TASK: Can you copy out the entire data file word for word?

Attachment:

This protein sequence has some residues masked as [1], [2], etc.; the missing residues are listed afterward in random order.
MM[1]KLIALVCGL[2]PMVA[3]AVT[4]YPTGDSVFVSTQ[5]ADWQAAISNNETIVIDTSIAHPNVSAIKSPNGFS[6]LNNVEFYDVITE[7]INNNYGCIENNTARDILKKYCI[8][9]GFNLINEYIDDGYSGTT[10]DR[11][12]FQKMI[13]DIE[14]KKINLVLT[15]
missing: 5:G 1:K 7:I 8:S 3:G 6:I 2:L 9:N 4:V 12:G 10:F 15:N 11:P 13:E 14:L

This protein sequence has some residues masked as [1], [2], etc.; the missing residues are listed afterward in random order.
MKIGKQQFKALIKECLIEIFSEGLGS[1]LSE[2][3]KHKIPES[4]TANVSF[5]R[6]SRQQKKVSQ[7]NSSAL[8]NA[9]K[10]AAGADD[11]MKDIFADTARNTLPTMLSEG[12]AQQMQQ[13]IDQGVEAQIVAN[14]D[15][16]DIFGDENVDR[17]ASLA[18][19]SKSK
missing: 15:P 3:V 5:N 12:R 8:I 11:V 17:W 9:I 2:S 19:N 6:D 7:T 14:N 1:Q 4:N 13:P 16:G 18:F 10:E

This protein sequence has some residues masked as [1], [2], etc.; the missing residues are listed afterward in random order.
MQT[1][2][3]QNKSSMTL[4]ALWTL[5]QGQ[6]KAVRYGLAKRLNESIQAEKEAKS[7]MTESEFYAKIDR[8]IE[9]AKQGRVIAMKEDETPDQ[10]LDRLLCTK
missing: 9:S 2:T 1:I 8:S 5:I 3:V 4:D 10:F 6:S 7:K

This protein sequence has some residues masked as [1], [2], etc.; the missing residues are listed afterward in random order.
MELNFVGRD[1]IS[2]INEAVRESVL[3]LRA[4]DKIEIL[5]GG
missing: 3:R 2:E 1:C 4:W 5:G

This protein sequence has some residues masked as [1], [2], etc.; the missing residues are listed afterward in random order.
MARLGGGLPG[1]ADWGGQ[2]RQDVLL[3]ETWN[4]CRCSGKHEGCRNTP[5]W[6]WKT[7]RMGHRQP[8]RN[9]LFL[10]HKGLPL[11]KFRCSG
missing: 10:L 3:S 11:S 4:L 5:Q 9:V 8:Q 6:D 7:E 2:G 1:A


This protein sequence has some residues masked as [1], [2], etc.; the missing residues are listed afterward in random order.
MM[1]KLIALVCGL[2]PMVA[3]AVT[4]YPTGDSVFVSTQ[5]ADWQAAISNNETIVIDTSIAHPNVSAIKSPNGFS[6]LNNVEFYDVITE[7]INNNYGCIENNTARDILKKYCI[8][9]GFNLINEYIDDGYSGTT[10]DR[11][12]FQKMI[13]DIE[14]KKINLVLT[15]
missing: 5:G 1:K 7:I 8:S 3:G 6:I 2:L 9:N 4:V 12:G 10:F 15:N 11:P 13:E 14:L

This protein sequence has some residues masked as [1], [2], etc.; the missing residues are listed afterward in random order.
MKIGKQQFKALIKECLIEIFSEGLGS[1]LSE[2][3]KHKIPES[4]TANVSF[5]R[6]SRQQKKVSQ[7]NSSAL[8]NA[9]K[10]AAGADD[11]MKDIFADTARNTLPTMLSEG[12]AQQMQQ[13]IDQGVEAQIVAN[14]D[15][16]DIFGDENVDR[17]ASLA[18][19]SKSK
missing: 15:P 3:V 5:N 12:R 8:I 11:V 17:W 9:I 2:S 19:N 6:D 7:T 14:N 1:Q 4:N 13:P 16:G 18:F 10:E

This protein sequence has some residues masked as [1], [2], etc.; the missing residues are listed afterward in random order.
MQT[1][2][3]QNKSSMTL[4]ALWTL[5]QGQ[6]KAVRYGLAKRLNESIQAEKEAKS[7]MTESEFYAKIDR[8]IE[9]AKQGRVIAMKEDETPDQ[10]LDRLLCTK
missing: 9:S 2:T 1:I 8:S 5:I 3:V 4:D 10:F 6:S 7:K

This protein sequence has some residues masked as [1], [2], etc.; the missing residues are listed afterward in random order.
MELNFVGRD[1]IS[2]INEAVRESVL[3]LRA[4]DKIEIL[5]GG
missing: 3:R 2:E 1:C 4:W 5:G

This protein sequence has some residues masked as [1], [2], etc.; the missing residues are listed afterward in random order.
MARLGGGLPG[1]ADWGGQ[2]RQDVLL[3]ETWN[4]CRCSGKHEGCRNTP[5]W[6]WKT[7]RMGHRQP[8]RN[9]LFL[10]HKGLPL[11]KFRCSG
missing: 10:L 3:S 11:S 4:L 5:Q 9:V 8:Q 6:D 7:E 2:G 1:A